My beloved pork belly was reincarnated thanks to a mixture of my laziness and curiosity. The gargantuan pork roast we made one weekend was still lingering in the fridge a couple of days later, albeit in a smaller but no less formidable chunk. Hesitant to just slice and re-heat I opted to test my ingenuity and exhaust other leftover bits and bobs.
The result was superb. Cooking like this makes me think sometimes we take recipes and our attitudes in the kitchen way too seriously. Don't misunderstand, this isn't about not thinking about the food -- quite the contrary. You think and care so much about the time you took into it, you feel obligated to respect it to the very last morsel. This is serious passion. Worrying is an optional addition. Gratuitious waste is an all too accepted sin.
Most talented cooks I know stand out for two reasons: 1.) They usually don't cook with recipes. And 2.) They are sorceresses with leftovers.
But the true success of this recipe -- and a certain degree of vindication -- only comes when The Voracious One actually eats the damn thing. He-who-normally-eschews-and-curses-leftovers downed every shred of braised pork LEFTOVERS.
He even ate the leftovers of this reincarnated leftover. Victory. It tastes mighty fine.
Braised Left-Over Pork Belly in a Cupboard Sauce
Thankfully, this is the type of dish that really doesn't - shouldn't - come with a recipe. The name doesn't allude to the taste of the dish, rather the contents of. I literally looked in my fridge and added it to my chunk of pork belly I placed into my enameled cast iron pot:
approx. 2/3 cup stale Virgil's Root Beer * 1 cup of cold black coffee from earlier that morning * the last bit of life squeezed out from a tube of tomato pasta * a lone yellow onion peeled and cut in half * a tablespoon each of Domori Apurimac cocoa powder and ground almonds * a teaspoon each of ground cumin, coriander seed, sichuan peppercorn and a touch of ground cinnamon * a bay leaf from my little potted tree * and some of the remnants of the packaged chicken stock sitting for God knows how long in my fridge (it passed the smell test)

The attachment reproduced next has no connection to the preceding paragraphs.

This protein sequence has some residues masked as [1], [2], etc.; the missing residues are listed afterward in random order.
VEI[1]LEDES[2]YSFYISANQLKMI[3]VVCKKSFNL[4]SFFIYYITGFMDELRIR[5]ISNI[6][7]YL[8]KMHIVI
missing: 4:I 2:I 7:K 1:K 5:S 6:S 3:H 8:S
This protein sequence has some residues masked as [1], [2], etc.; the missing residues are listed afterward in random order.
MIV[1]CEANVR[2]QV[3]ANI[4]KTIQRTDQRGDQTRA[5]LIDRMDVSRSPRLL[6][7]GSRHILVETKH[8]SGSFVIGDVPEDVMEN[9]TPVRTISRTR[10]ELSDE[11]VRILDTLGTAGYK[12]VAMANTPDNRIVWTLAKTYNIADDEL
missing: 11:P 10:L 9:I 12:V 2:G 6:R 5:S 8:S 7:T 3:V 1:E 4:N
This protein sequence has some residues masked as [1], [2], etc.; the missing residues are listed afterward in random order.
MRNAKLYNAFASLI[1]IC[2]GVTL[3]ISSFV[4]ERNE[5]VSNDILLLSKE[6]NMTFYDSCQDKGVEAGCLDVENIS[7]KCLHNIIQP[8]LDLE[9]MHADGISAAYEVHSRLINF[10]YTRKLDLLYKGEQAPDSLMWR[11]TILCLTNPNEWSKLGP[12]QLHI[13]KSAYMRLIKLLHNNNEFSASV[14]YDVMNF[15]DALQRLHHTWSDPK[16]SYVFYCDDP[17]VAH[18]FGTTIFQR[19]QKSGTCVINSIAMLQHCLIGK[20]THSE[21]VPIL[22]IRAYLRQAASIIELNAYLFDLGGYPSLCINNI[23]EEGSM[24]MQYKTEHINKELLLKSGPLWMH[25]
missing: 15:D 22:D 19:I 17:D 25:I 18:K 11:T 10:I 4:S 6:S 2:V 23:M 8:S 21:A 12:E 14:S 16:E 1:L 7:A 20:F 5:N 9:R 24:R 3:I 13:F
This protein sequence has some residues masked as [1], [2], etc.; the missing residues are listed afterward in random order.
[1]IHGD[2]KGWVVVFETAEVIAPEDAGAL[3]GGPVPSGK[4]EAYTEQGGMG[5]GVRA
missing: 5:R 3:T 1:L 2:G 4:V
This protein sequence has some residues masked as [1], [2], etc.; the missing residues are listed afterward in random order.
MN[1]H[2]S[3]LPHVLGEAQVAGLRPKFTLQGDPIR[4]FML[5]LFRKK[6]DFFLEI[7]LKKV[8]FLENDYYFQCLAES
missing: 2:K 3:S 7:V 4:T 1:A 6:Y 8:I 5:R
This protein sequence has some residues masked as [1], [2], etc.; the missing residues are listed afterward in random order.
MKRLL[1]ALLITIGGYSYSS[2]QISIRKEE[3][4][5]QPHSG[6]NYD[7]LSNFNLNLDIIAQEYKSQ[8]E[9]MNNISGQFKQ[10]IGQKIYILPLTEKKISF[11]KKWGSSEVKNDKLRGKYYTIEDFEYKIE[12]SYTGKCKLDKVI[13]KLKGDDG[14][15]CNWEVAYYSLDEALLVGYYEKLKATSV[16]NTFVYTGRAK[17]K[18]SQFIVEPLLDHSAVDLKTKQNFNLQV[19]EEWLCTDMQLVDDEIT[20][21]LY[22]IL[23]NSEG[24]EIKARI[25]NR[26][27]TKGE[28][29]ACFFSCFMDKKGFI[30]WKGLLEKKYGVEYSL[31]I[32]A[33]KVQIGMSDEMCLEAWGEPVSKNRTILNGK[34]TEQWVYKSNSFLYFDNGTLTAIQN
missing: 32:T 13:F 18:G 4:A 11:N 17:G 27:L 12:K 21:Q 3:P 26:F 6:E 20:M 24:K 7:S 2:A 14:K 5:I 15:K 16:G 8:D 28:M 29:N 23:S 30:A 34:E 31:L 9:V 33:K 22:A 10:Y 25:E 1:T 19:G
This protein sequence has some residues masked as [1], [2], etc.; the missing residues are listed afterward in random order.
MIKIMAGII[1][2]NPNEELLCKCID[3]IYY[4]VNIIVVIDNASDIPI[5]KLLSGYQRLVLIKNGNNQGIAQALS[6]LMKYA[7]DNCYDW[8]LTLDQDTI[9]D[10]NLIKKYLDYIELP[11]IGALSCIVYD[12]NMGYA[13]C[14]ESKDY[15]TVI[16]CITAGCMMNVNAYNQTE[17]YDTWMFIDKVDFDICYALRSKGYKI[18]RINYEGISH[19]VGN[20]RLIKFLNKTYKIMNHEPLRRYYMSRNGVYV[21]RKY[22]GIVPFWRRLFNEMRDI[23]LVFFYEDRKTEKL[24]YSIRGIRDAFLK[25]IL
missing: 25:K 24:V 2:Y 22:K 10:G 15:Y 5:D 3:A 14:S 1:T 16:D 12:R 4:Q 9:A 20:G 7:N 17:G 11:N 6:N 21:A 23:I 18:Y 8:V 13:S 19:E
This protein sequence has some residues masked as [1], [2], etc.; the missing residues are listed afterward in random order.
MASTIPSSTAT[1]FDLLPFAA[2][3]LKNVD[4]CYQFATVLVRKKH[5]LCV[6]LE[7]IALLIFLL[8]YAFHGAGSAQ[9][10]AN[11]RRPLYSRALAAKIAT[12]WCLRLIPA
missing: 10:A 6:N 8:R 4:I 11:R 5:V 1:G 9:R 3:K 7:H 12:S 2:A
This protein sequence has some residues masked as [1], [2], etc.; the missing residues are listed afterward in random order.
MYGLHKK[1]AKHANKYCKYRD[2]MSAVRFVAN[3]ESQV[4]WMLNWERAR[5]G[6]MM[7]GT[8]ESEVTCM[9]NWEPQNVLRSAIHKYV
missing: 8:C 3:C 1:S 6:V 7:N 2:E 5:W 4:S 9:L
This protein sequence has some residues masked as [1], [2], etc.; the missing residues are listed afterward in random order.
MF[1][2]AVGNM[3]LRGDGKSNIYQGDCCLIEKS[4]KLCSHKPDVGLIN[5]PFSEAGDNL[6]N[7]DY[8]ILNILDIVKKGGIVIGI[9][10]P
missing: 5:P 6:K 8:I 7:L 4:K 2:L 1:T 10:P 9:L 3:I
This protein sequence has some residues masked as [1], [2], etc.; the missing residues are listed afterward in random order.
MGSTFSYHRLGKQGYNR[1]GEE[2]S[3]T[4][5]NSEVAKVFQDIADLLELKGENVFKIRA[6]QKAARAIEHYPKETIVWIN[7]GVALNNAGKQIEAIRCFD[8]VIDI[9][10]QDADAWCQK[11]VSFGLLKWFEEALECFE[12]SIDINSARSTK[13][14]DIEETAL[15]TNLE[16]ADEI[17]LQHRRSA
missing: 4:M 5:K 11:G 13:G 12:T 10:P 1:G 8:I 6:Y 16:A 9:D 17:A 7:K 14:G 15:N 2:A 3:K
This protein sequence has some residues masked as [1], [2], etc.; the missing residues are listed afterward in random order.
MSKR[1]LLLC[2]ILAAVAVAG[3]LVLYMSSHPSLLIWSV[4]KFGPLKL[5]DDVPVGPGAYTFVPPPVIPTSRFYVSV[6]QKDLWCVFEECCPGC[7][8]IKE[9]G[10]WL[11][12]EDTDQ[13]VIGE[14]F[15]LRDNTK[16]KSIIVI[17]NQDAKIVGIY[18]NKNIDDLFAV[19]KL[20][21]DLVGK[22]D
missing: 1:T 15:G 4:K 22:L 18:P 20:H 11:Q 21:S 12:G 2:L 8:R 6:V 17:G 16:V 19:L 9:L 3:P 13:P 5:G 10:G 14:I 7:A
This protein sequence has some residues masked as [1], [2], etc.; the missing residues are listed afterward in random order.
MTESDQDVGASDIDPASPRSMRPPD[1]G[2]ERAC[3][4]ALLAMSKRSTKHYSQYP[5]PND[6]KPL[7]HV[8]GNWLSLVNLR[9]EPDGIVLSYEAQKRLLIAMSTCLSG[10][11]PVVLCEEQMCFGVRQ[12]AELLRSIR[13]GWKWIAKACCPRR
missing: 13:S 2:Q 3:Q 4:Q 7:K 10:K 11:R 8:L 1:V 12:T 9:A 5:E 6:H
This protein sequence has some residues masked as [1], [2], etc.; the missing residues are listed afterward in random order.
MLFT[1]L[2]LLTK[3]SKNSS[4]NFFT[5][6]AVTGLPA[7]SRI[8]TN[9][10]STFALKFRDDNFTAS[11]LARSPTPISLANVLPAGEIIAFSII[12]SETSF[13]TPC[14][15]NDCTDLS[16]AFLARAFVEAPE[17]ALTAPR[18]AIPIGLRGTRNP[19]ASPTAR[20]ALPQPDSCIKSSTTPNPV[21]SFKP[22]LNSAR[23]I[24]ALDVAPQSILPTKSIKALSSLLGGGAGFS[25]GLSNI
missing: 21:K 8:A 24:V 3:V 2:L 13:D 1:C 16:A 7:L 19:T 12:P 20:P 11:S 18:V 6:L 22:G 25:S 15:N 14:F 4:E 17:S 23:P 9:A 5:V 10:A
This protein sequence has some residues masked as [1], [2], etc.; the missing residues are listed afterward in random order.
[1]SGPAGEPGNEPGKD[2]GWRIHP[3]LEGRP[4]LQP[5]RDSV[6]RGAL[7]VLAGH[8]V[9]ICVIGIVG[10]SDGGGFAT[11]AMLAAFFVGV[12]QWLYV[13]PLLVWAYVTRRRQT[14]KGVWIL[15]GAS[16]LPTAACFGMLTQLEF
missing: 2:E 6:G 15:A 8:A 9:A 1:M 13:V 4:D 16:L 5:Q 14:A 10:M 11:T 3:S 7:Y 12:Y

I mixed it up as it came to a boil so that the liquid was somewhat uniform, reduced the heat and covered it to let it do it's thing for about three hours. Then I forgot about it for another hour. And when I remember it again, I uncovered the pot and used a fork to flake away the tender strands of meat into the deep, earthy sauce.
The moral of my leftover story: Every little bit can contribute flavor, especially in a braise. I have a feeling that what we know as mole (forgive me, but I cannot figure out how to get the accent over the "e" on my new keyboard) is a result of frugality, an interesting pantry and a love of flavor.
The ingredients are only OPTIONS, not the rule. Play around with some liquid, some seasoning, maybe something for texture. Have it swim up half way up a piece of meat, bring it to a boil, cover and give it a steam room treatment. The aromatic bubbles should appear only once in a while -- no vigorous boiling however small the bubbles.
I've had great luck with a small hunk of beef, onions I caramelized and some veg broth mixed with water to create enough volume in the pot. After a few hours, I had what I can only call French Only Pot Roast. Heavenly with buttered noodles. Remind me to tell you about that one ...
So, tell me. What are some of your leftover tricks?